Mobility/Journey Hubs

Mobility hubs

This scheme forms part of a programme of investment through the Transforming Cities Fund (TCF), that collectively, helps reduce congestion, improve air quality and help the city prosper by investing in infrastructure to improve public and sustainable transport connectivity on key commuter routes across the city.


The project is now being consulted on until 5pm on the 24 March, we are seeking your views on how you would use a mobility/journey hub to help us determine the next steps which will include locations. To participate follow the link below:

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Scheme summary

The current climate, locally, nationally and globally means we require a re-evaluation of how we move, use space and travel. There is an urgent need to improve air quality, reduce carbon emissions, lessen congestion and improve connectivity in a fair and affordable manner. Mobility/Journey hubs will, by tackling these key issues, serve to improve health and wellbeing, strengthen the economy, minimise negative environmental impact, regenerate communities and reduce poverty.

The installation of multi-modal mobility/journey hubs will provide electric vehicle charge points, e-bikes, car clubs, and information on local transportation for businesses, the general public, communities and visitors. Mobility/Journey hubs will be designed with respect to their compatibility with future mobility technologies, ensuring infrastructure that is compatible with developments such as CAVs, vehicle to grid charging and battery storage.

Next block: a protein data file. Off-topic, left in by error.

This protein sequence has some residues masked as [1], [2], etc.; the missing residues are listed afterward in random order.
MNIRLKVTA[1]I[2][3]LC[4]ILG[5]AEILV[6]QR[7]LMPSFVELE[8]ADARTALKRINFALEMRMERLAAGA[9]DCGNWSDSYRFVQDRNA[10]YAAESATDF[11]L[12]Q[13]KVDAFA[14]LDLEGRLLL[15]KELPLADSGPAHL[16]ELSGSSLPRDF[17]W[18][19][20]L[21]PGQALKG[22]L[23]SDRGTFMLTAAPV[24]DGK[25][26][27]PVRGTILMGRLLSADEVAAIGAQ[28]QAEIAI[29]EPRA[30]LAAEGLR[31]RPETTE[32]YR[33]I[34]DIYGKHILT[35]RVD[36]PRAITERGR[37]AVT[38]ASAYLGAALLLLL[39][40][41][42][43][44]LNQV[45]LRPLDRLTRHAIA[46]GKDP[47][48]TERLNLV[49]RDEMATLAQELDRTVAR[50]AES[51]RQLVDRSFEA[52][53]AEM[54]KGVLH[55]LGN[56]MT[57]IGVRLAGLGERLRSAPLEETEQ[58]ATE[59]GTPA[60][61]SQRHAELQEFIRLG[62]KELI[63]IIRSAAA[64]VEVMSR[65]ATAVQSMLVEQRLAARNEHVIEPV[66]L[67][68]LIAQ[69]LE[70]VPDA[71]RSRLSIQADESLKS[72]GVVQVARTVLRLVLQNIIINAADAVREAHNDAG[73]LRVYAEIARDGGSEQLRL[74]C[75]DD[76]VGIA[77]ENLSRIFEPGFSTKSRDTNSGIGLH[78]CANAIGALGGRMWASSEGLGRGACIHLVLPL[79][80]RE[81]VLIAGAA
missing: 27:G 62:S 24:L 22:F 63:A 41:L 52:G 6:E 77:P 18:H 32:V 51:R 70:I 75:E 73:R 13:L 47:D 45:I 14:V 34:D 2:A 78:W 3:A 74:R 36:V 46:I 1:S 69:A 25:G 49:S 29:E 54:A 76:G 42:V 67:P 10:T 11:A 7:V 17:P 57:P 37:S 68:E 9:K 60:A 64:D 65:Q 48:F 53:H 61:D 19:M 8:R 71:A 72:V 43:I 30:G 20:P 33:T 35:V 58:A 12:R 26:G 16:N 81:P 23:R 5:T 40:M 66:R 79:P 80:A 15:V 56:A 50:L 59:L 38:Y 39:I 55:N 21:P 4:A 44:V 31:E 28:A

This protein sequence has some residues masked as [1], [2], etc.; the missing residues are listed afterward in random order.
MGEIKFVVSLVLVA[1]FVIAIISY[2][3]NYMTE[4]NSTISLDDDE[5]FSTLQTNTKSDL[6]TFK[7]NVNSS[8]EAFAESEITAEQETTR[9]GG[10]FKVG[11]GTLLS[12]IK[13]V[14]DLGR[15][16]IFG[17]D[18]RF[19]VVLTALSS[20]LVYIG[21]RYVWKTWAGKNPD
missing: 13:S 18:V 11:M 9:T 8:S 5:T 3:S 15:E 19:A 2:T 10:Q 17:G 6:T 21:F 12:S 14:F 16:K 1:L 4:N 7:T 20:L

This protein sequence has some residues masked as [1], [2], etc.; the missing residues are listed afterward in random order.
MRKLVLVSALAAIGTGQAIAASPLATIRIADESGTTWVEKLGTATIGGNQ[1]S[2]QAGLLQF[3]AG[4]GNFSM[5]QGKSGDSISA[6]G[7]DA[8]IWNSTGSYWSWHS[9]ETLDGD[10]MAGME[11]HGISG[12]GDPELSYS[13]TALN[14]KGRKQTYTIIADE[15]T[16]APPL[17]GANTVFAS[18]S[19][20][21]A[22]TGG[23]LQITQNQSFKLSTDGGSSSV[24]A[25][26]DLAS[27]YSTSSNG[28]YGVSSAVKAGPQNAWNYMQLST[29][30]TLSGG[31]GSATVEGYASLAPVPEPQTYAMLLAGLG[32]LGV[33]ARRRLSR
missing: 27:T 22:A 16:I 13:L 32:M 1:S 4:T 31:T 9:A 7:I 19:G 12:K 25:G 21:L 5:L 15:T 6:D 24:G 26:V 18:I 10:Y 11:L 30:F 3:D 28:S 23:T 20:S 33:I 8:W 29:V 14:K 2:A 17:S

After the three-year Transforming Cities Fund (TCF) grant period Plymouth will have installed up to 50 multi-modal mobility/journey hubs, strategically integrated into the public transport network.

These will consist of 300 electric vehicle charging points, 400 e-bikes, car club, 0.5 megawatts of solar carports and a smart booking system. Local residents, employees, businesses and visitors will be able to plan their journeys to use public and shared transportation, both in the city and on the main routes into Devon and Cornwall.

The Mobility/Journey Hub Network project meets the aims of the TCF through the provision of low carbon shared transportation and new charging infrastructure connecting the region's two TCF corridors, increasing connectivity to key employment markets, education, health and leisure facilities, and services. It aligns with the policies contained within the Department for Transport's Road to Zero Strategy 2018, which specifically details the crucial role of charging facilities in meeting the Strategy's objectives.

The IPCC report (2018) stated that in order to prevent a global temperature rise of more than 1.5 degrees the world must become zero carbon by 2030. The UK Government has declared a climate emergency, promising to become net zero carbon by 2050. We've declared our own Climate Emergency with a target of being net zero carbon by 2030, in line with IPCC targets. There is an urgent need to reduce carbon emissions from transportation, which accounts for 27 per cent of greenhouse gas emissions in the UK (Department for Transport, 2018). In order to achieve these reductions there must be an urgent move away from fossil fuels to more sustainable, low carbon transportation.